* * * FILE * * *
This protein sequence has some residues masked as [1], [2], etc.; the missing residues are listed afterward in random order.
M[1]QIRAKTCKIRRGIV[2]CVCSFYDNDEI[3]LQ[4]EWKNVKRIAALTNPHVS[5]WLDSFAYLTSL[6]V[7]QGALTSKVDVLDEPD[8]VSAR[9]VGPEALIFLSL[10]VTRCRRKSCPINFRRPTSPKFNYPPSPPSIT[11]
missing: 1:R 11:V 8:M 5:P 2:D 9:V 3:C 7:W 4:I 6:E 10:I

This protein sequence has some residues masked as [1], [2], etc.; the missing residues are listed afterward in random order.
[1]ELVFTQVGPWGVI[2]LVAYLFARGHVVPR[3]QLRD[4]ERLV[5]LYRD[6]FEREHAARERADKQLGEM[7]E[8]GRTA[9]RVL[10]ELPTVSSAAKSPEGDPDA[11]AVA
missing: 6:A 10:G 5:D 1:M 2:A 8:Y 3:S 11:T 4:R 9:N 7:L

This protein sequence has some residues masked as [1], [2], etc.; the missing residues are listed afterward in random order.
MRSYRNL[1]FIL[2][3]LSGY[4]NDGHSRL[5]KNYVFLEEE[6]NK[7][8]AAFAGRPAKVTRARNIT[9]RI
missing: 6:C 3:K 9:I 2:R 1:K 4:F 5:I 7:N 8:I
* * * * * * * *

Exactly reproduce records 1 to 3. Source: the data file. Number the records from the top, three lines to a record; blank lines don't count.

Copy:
This protein sequence has some residues masked as [1], [2], etc.; the missing residues are listed afterward in random order.
M[1]QIRAKTCKIRRGIV[2]CVCSFYDNDEI[3]LQ[4]EWKNVKRIAALTNPHVS[5]WLDSFAYLTSL[6]V[7]QGALTSKVDVLDEPD[8]VSAR[9]VGPEALIFLSL[10]VTRCRRKSCPINFRRPTSPKFNYPPSPPSIT[11]
missing: 1:R 11:V 8:M 5:P 2:D 9:V 3:C 7:W 4:I 6:E 10:I

This protein sequence has some residues masked as [1], [2], etc.; the missing residues are listed afterward in random order.
[1]ELVFTQVGPWGVI[2]LVAYLFARGHVVPR[3]QLRD[4]ERLV[5]LYRD[6]FEREHAARERADKQLGEM[7]E[8]GRTA[9]RVL[10]ELPTVSSAAKSPEGDPDA[11]AVA
missing: 6:A 10:G 5:D 1:M 2:A 8:Y 3:S 11:T 4:R 9:N 7:L

This protein sequence has some residues masked as [1], [2], etc.; the missing residues are listed afterward in random order.
MRSYRNL[1]FIL[2][3]LSGY[4]NDGHSRL[5]KNYVFLEEE[6]NK[7][8]AAFAGRPAKVTRARNIT[9]RI
missing: 6:C 3:K 9:I 2:R 1:K 4:F 5:I 7:N 8:I